Samarkand
B,L,D
Asia Samarkand Hotel

Activity note: Note: There're fairly steep staircases with roughly 80 steps at the Shah-i-Zinde.

Breakfast: In the hotel.

Morning: Today resume discovering Samarkand, visiting the Bibi Khanum Mosque, Ulug Bek's observatory, and the bazaar. Bibi Khanum Mosque, built by Tamerlane to be the largest mosque in the Islamic world, and dedicated to the memory of his favorite wife. Architects from India and Persia were brought in to build the mosque, and 95 elephants were used to transport the marble and other building materials from India to Samarkand. The row of tombs and mausoleums collectively called Shah-I-Zinde, or "place of a living king," stretches between the present and the past. At its front is living Samarkand, and at its back the dusty slopes at the edge of ancient Afrosiab. Even on hot summer days the mausoleums remain shady and cool, and seem to lure the traveler to approach the oldest tomb at the far end. Behind the complex and set into the hill lies an active cemetery with gravesites dating back as far as the ninth century, and as recently as the present day.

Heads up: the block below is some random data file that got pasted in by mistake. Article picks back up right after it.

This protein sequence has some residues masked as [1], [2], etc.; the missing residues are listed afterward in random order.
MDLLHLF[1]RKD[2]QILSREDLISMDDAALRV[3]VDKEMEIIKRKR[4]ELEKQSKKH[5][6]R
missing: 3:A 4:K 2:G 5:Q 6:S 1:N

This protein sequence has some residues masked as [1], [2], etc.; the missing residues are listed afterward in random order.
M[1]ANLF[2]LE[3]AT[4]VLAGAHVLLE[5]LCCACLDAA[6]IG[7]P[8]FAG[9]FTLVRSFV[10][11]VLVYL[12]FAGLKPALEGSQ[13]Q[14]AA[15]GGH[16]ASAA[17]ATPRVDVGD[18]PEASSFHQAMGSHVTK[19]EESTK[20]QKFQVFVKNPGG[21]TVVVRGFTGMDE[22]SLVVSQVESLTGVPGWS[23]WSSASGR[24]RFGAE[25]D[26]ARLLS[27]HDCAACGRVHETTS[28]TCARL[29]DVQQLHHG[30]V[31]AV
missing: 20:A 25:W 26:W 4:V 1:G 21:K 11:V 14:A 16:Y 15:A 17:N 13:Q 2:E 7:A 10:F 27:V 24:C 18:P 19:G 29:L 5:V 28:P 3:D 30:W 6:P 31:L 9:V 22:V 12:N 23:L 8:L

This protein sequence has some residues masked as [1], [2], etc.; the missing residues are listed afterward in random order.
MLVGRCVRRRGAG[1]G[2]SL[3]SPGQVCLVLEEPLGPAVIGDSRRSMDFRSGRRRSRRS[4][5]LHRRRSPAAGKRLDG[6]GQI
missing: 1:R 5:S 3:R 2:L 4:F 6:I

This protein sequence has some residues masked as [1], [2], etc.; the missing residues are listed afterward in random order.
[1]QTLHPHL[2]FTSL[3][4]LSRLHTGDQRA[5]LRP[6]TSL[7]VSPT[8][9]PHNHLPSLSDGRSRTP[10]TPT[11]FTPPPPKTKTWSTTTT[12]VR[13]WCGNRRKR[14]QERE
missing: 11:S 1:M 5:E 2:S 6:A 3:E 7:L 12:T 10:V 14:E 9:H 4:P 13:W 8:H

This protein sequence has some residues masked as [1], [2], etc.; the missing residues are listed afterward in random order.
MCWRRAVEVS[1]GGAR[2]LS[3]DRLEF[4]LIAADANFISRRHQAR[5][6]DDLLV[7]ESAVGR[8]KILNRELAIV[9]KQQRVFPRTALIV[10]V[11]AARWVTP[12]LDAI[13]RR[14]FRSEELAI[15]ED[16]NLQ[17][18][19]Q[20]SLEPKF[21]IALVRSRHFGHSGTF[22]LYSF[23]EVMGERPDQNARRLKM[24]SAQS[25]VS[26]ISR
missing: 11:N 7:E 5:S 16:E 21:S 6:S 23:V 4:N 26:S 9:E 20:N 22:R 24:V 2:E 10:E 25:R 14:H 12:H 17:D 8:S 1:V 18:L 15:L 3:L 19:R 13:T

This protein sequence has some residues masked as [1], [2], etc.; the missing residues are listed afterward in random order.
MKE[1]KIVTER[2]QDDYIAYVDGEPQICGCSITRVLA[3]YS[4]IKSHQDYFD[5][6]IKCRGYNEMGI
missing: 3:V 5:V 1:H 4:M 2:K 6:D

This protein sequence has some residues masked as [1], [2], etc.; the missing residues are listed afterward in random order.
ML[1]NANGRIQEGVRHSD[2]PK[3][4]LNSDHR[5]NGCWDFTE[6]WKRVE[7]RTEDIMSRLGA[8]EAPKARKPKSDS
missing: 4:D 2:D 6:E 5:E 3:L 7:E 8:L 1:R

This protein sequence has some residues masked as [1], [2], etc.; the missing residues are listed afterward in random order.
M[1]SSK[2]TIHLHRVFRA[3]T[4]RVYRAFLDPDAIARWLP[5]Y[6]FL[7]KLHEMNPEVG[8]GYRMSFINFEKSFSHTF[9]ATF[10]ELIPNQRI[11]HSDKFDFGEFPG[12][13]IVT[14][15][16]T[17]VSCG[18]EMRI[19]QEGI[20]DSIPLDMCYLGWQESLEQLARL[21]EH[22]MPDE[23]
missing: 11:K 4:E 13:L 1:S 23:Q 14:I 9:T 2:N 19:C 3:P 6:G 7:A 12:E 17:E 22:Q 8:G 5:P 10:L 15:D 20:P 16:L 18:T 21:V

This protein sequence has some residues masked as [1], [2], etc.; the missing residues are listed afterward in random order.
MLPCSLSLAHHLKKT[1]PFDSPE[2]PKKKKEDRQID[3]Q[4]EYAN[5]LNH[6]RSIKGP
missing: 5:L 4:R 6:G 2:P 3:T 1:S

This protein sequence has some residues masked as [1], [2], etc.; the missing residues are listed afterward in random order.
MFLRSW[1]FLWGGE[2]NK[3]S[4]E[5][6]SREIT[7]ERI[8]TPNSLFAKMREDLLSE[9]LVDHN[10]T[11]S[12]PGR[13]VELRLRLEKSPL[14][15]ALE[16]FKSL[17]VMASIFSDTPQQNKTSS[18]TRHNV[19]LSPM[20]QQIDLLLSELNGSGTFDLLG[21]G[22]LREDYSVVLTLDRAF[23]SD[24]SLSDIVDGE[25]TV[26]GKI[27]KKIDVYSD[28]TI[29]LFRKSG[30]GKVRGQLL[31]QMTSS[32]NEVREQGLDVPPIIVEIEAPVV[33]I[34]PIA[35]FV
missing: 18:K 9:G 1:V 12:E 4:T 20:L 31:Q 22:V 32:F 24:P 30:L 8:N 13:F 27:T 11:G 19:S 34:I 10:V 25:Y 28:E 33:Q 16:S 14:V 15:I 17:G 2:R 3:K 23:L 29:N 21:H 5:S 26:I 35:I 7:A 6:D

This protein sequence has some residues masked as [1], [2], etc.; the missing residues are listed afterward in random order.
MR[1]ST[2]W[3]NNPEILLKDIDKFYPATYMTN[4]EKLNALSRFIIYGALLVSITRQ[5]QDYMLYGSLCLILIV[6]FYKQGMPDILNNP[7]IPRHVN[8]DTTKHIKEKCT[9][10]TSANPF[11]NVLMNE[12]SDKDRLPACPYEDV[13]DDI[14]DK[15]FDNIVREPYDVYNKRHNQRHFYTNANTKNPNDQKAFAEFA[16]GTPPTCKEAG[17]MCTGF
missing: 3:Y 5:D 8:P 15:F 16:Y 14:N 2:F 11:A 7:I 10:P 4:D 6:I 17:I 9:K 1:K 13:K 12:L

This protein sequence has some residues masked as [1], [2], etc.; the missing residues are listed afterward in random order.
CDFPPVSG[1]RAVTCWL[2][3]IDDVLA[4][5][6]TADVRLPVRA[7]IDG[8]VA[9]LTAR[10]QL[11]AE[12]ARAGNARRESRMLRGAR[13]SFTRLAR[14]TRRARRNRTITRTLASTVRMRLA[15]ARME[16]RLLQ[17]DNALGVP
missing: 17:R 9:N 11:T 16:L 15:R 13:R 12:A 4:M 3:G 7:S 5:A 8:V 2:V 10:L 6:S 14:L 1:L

Lunch: Lunch at a local restaurant.

Afternoon: Visit the local Carpet Factory Workshop. Observe the entire process of dying the thread and weaving carpets. Visit the workshop where hand-crafted paper is made according to traditions handed down from the 8th century, when paper making began in Samarkand. Founded in 1997 with the support of UNESCO, the workshop of Abdurakhim Mukhtarov produces lovely paper crafts and stationery as you watch.

Dinner: In a local restaurant.

Evening: Attend a dance performance by a young local troupe.

DAY
12
Along the Silk Road to Bukhara, Uzbekistan
Bukhara
B,L,D
Sasha and Son B&B

Activity note: Distance from Samarkand to Bukhara is approximately 170 mi. Today's travel time is approximately 4 to 5 hours.

Breakfast: In the hotel.

Morning: Continue along the Silk Road, to Bukhara. Stop at a ceramics master’s home and studio to learn about traditional ceramics and take a private visit of his workshop.

Lunch: Share lunch with the ceramics master in his home.